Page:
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Quantum computing and Nanoscale CAD

  1. Jul 22, 2008 #1

    BWV

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    Quantum computing and Nanoscale "CAD"

    Reading a book on Nanotechnology and venture capitalist Steve Jurvetson makes the statement that traditional computer aided design, like one might use to test an airplane wing design, is not powerful enough to work at the quantum level in designing nanoscale systems. He writes:

    "Although scientists have known for 100 years how to write down the equations an engineer needs to solve in order to understand any quantum system, no computer has ever been built powerful enough to solve them. Today's supercomputers choke on any system larger than a water molecule"

    he goes on to say, without much elaboration that quantum computing can easily handle these sorts of problems resulting in "an exact prediction of how a system will behave in nature - something that is literally impossible for a traditional computer, no matter how powerful"

    Question is what is he specifically referring to that is so computationally intensive and what is it about quantum computing that solves the problem so neatly?
     
  2. jcsd
  3. Jul 23, 2008 #2
    Re: Quantum computing and Nanoscale "CAD"

    "an exact prediction of how a system will behave in nature - something that is literally impossible for a traditional computer, no matter how powerful"

    Isn't this impossible regardless, according to Heisenberg's Uncertainty?
     
  4. Jul 23, 2008 #3
    Re: Quantum computing and Nanoscale "CAD"

    Well, he means an accurate prediction of how a system will behave, to within the levels of statistical deviation mandated by the HUP.

    The wave functions becomes ginormously complex when you get beyond the hydrogen atom. You need to solve the Schrodinger equation for the system, and that requires advanced differential equations, which computers are not good at solving.

    I'm not sure why the computers can't simulate the systems using brute-force though, i.e., dividing time into very small slices and then noting how it behaves over time.
     
  5. Jul 25, 2008 #4

    BWV

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    Re: Quantum computing and Nanoscale "CAD"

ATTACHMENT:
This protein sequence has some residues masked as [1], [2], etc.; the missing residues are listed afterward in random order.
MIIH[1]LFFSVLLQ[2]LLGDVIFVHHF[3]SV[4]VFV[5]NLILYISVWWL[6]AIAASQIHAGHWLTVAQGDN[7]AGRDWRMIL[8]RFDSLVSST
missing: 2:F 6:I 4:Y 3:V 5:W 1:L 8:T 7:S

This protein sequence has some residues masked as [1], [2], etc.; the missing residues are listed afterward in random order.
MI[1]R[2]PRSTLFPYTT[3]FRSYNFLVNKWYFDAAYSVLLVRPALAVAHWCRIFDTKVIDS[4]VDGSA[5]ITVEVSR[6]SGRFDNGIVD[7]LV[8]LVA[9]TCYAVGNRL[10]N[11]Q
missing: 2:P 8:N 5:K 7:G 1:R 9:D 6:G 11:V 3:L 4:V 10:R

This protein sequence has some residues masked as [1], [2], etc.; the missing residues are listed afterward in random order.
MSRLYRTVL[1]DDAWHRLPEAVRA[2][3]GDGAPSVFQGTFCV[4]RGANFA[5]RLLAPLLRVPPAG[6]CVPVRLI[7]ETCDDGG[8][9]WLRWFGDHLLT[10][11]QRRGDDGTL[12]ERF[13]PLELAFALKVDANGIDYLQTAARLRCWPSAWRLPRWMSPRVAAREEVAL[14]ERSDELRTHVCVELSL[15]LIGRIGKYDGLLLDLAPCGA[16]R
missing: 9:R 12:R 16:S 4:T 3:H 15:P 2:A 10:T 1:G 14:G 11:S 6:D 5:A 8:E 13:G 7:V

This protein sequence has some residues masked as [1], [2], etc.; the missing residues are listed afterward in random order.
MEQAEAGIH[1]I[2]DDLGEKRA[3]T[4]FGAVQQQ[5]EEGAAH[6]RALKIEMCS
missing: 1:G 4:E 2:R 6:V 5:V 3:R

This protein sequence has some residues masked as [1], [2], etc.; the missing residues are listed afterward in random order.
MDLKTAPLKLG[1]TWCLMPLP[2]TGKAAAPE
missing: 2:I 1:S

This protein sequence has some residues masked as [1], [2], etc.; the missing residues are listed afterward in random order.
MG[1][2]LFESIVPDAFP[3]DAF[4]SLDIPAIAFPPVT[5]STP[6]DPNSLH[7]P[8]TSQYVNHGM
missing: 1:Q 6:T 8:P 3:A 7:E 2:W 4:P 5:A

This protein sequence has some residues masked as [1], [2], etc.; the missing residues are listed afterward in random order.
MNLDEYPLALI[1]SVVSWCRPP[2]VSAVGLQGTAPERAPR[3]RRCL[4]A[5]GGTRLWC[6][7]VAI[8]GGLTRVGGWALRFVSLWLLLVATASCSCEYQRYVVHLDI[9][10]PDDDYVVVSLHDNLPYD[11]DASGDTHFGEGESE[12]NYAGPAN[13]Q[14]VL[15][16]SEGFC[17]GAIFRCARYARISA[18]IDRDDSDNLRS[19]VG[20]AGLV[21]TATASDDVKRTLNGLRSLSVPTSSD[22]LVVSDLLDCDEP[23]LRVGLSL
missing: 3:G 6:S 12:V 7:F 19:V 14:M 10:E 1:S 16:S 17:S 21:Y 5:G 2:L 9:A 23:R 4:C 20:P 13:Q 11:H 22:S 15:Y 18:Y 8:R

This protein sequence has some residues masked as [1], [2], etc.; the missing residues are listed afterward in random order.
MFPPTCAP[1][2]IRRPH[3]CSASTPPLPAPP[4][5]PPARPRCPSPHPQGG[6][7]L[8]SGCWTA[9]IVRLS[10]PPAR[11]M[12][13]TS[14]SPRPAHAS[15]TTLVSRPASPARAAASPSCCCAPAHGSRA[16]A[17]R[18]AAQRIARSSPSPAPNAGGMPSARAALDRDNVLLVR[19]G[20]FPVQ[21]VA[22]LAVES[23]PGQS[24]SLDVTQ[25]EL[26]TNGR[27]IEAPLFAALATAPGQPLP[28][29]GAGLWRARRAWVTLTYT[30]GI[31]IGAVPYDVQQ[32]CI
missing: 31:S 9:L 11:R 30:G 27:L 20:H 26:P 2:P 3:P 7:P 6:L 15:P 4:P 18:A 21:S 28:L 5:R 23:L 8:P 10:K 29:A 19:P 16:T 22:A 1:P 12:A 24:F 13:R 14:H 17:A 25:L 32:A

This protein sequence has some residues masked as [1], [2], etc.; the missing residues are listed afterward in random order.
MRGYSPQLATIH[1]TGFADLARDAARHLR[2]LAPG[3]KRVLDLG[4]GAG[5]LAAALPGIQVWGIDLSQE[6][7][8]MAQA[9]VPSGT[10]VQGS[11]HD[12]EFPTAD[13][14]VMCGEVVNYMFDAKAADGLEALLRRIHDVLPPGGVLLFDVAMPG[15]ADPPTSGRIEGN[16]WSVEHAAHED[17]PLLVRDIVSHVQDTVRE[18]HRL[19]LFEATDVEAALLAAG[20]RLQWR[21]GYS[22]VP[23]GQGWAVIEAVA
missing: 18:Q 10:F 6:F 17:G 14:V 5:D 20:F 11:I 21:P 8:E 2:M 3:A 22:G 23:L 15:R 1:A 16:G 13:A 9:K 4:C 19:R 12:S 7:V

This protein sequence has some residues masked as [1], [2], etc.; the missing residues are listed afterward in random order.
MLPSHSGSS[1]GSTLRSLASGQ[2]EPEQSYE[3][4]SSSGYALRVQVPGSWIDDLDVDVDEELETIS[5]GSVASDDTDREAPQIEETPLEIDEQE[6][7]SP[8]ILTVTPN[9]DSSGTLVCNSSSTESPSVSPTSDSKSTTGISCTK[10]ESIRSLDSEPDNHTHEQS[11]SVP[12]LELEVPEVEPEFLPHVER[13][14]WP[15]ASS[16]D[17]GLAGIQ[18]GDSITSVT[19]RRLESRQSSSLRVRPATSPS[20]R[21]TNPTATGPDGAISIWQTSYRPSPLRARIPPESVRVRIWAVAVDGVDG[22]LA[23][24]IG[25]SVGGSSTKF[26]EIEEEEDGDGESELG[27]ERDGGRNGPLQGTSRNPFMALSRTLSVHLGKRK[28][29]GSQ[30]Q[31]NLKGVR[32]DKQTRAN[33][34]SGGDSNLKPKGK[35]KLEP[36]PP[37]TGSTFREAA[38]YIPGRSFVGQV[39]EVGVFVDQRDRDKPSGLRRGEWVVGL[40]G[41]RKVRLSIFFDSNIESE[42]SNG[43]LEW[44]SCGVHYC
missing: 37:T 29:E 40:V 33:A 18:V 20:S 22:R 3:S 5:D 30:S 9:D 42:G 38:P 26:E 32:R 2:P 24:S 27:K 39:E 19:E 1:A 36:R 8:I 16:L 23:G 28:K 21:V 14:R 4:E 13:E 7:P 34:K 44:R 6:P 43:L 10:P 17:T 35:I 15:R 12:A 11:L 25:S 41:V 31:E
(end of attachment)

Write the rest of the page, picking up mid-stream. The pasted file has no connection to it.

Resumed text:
So is it like Navier Stokes equations in fluid dynamics - where there are not closed form solutions and the numerical solutions are computationally intensive?
     
  6. Jul 25, 2008 #5
    Re: Quantum computing and Nanoscale "CAD"

    Precisely.

    Or even calculating the evolution of the solar system (which, at least as of 2000 when I was getting my CS degree) was a big problem for computers.
     
  7. Jul 27, 2008 #6
    Re: Quantum computing and Nanoscale "CAD"

    Well, the reason classical computers cannot deal with quantum systems is because, in order to simulate a given number of particles, you end up with exponentially large hilbert spaces (exponential in the number of particles).
    This prevents anything realistic beyond very simple things to be simulated.

    Which leads to the original Feynman idea. 10 atoms may be very hard to simulate, but nature actually known what to do with them, right? So nature is extremely powerful in computational power, otherwise it couldn't tell all these atoms how to interact, or their wave functions how to evolve.
    Basically, the simplest idea is the quantum simulator original by Feynman and refined some years ago by Cirac, which basically amounts to engineer interactions among quantum systems such that the hamiltonian just looks like the system you want to simulate. That is today called "analog" quantum computer, and probably the first quantum computer that will be able to solve relevant problems.

    Cheers,

    Alex
     
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